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Blood and bone

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Fist and sword

Monthly series curated by Warrington Hudlin


Sunday, June 12, 3:00 p.m.

With star Michael Jai White and director Ben Ramsey in person.

2009, 93 mins. Digital projection.

Directed by Ben Ramsey. Written by Michael Andrews. Produced by Matthew Binns, Michael Mailer and Nick Simunek. Photographed by Roy H. Wagner. Edited by Dean Goodhill. Production design by Paul Luther Jackson. Costume design by Hazel Alonzo. Music by Nicholas Pike,

Principal cast: Michael Jai White (as Isaiah Bone), Julian Sands (Franklin McVeigh), Eamonn Walker (James), Dante Basco (Pinball), Nona Gaye (Tamara), Michelle Belegrin (Angela), and Bob Sapp (Hammerman).

Michael Jai White was born in Brooklyn, on Nov. 10, 1967… He started studying karate at the age of 8 and had already earned a black belt by the time he was 12. He has won 26 martial arts titles, including U.S. Open, the North American Open, and he was the New England Grand Champion. Michael made his screen debut in 1989 in Toxic Avenger II, and followed that up with appearances in action films such as Universal Soldier and Full Contact. His break through role arrived when he landed the title role in Tyson, a bio-pic about boxing great Mike Tyson that ran on HBO in 1994. He subsequently played Spawn in the screen adaptation (1997) based on the popular comic book series of the same name. More recently, White received critical acclaim for his work in The Dark Knight and in Tyler Perry’s Why Did I Get Married?.
Ben Ramsey has been working in Hollywood since 1996. Notable writing credits include The Big Hit (1998) starring Mark Wahlberg and Dragonball Evolution (2009). He made his directorial debut with Love and a Bullet (2002), starring rapper Treach from the popular hip hop group Naughty By Nature. Ramsey’s second film, Blood and Bone (2009) features an all-star cast of professional MMA fighters. Most recently he adapted the novel Jimmy Coates Killer for Cartoon Network, and is working on an untitled 3-D Kung Fu movie for MTV films and Paramount.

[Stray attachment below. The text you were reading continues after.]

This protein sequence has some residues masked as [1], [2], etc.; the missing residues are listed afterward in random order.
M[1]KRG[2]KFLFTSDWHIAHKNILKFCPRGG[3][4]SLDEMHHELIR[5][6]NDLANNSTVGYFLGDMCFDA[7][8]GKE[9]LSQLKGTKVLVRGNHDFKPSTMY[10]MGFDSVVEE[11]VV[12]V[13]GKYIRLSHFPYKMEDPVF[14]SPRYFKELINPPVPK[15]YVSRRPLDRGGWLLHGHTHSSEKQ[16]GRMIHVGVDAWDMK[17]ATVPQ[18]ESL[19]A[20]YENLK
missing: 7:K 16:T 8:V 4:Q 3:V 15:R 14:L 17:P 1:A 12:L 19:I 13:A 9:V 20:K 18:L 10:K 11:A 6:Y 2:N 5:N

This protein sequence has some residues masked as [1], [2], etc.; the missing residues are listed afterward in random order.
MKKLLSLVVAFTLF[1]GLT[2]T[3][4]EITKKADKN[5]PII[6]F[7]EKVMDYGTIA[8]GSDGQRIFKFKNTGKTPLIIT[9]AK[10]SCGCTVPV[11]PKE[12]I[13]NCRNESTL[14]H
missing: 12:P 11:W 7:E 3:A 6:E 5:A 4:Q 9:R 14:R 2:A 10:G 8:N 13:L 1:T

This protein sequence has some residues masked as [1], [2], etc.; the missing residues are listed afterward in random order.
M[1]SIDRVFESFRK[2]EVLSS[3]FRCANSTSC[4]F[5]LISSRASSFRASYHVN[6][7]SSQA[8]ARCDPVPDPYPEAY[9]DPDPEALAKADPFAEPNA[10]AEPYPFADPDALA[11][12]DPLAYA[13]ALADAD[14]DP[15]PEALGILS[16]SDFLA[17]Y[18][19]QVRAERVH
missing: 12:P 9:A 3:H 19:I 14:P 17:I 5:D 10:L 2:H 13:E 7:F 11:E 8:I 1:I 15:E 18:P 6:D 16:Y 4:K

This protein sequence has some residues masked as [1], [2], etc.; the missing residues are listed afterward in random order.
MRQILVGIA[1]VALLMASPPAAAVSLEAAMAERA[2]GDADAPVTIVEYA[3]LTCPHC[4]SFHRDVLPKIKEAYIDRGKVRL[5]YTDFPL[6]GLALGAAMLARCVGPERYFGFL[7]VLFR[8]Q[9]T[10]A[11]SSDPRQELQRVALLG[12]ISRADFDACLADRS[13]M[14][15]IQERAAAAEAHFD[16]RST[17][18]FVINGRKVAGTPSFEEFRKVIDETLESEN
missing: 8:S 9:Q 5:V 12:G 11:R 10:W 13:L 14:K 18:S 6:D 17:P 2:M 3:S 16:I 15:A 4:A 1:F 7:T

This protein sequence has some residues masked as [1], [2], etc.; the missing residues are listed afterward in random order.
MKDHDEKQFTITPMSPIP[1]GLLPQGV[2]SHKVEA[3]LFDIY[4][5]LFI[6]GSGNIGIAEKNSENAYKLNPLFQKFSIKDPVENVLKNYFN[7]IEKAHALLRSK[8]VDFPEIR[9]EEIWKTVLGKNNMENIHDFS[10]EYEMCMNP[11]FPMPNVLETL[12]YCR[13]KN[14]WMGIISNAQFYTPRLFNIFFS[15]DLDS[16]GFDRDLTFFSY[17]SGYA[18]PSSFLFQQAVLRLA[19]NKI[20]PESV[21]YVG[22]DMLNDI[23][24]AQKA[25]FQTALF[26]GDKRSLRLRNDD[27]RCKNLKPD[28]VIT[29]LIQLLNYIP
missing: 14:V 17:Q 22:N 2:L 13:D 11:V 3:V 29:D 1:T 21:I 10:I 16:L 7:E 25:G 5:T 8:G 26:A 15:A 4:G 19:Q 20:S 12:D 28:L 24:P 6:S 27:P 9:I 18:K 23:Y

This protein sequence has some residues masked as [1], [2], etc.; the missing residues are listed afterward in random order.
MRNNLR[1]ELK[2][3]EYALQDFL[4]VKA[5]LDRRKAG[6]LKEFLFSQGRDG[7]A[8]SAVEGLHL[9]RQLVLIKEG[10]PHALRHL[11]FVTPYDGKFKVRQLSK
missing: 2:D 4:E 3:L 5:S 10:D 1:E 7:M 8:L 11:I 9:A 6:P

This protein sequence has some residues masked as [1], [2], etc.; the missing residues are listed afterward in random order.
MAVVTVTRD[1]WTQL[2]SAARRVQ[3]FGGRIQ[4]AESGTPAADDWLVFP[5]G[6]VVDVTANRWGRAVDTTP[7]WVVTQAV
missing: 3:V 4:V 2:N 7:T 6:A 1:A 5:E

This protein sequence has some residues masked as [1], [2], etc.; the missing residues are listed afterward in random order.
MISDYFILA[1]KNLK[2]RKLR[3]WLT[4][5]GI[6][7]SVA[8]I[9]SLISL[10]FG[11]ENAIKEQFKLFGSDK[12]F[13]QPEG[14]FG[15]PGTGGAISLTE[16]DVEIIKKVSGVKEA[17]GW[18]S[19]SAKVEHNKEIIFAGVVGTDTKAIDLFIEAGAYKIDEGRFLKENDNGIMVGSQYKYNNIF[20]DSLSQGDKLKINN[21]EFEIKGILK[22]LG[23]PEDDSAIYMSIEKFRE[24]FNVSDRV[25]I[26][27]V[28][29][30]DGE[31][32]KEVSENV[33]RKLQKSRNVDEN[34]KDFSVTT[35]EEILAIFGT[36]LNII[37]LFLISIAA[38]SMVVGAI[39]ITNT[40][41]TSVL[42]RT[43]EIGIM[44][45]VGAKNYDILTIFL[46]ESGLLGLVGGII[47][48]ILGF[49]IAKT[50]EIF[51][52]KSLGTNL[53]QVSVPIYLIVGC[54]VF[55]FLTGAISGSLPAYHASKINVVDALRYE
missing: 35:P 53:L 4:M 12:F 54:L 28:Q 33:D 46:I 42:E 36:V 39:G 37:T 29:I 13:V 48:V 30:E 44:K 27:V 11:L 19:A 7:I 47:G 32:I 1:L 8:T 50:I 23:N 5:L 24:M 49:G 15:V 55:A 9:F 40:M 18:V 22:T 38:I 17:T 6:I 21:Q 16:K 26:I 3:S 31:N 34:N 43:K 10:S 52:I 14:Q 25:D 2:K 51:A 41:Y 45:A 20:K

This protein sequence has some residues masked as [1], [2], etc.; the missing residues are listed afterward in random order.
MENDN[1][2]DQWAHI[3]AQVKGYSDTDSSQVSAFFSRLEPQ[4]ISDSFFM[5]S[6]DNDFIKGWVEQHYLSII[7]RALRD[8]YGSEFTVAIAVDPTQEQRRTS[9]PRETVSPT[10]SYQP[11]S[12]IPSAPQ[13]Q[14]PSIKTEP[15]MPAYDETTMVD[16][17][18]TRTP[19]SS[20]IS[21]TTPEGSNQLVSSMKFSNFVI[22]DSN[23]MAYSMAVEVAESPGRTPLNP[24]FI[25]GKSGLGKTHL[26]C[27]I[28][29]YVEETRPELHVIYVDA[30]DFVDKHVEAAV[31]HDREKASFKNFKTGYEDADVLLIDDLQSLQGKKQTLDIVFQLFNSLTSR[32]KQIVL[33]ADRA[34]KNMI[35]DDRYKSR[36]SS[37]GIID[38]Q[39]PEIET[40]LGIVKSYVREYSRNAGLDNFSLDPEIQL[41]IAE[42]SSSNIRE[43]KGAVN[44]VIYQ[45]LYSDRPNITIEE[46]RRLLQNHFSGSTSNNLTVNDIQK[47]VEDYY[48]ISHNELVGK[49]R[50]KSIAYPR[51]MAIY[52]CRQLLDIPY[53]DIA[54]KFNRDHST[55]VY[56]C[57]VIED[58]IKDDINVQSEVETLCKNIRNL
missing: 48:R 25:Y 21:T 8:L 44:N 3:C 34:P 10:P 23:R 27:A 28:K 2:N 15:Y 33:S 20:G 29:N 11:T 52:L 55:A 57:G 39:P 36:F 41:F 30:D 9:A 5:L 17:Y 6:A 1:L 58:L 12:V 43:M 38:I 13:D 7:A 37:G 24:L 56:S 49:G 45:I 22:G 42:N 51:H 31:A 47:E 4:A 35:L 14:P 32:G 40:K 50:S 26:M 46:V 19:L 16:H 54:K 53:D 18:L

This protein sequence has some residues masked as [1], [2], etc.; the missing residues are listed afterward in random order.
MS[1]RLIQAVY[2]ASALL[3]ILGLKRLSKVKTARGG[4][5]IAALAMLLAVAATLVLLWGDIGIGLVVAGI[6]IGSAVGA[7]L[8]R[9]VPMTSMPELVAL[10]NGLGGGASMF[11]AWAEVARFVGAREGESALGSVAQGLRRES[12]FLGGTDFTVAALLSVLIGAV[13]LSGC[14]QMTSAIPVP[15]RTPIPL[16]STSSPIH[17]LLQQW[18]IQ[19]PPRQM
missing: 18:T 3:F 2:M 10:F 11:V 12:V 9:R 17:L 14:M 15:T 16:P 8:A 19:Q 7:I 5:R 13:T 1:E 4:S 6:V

Excerpt from an interview with Michael Jai White by Kam Williams, The Skanner, October 12, 2009:

Kam Williams: Hi Michael. Thanks a lot for the time.
Michael Jai White: Hey, no problem….
KW: What’s your favorite Blaxploitation Era film?
MJW: It would have to be The Mack. The Mack is on par with any drama. I challenge people to see The Mack, and then watch Hustle & Flow, which is the same type of movie. But The Mack addressed much deeper subject-matter. You have to realize that when that era first began, those movies weren’t exploitative at all. Many were quite well done. The exploitation came later, when Hollywood realized they could throw very little money into the preparation of these movies and still have an audience that would frequent them over and over. … It was the first time that Black people were being shown in such a positive and strong, alpha male image. There aren’t any images around like that anymore today. If you really look, you’ll find very few unapologetically, ass-kicking Black males in existence in the media. But back then, Black stars were based on the same criteria as White ones. The leading male was attractive, smart, got the women, kicked ass, and won in the end. This meant something to me when I was quite young. To be a kid and looking up at images of Jim Brown and Fred Williamson and Billy Dee Williams as representative of Black manhood, how could you do better than that? Where do you see anything like that today? And Max Julien? I’ve chosen to name my child after him. Max Julien was an amazingly charismatic actor with a great mind….
KW: Do you still fight competitively?
MJW: No, but I fight with competitive people. I spar with martial arts champions, even thought it might not sound like it makes a lot of sense. I still do that.
KW: What interested you in making a revenge flick like Blood & Bone?
MJW: I received the script about 5 years ago from the writer [Michael Andrews]. After I read it, I promised him I’d get it made. And eventually, we got it done.
KW: Was your character, Isaiah Bone based on anyone?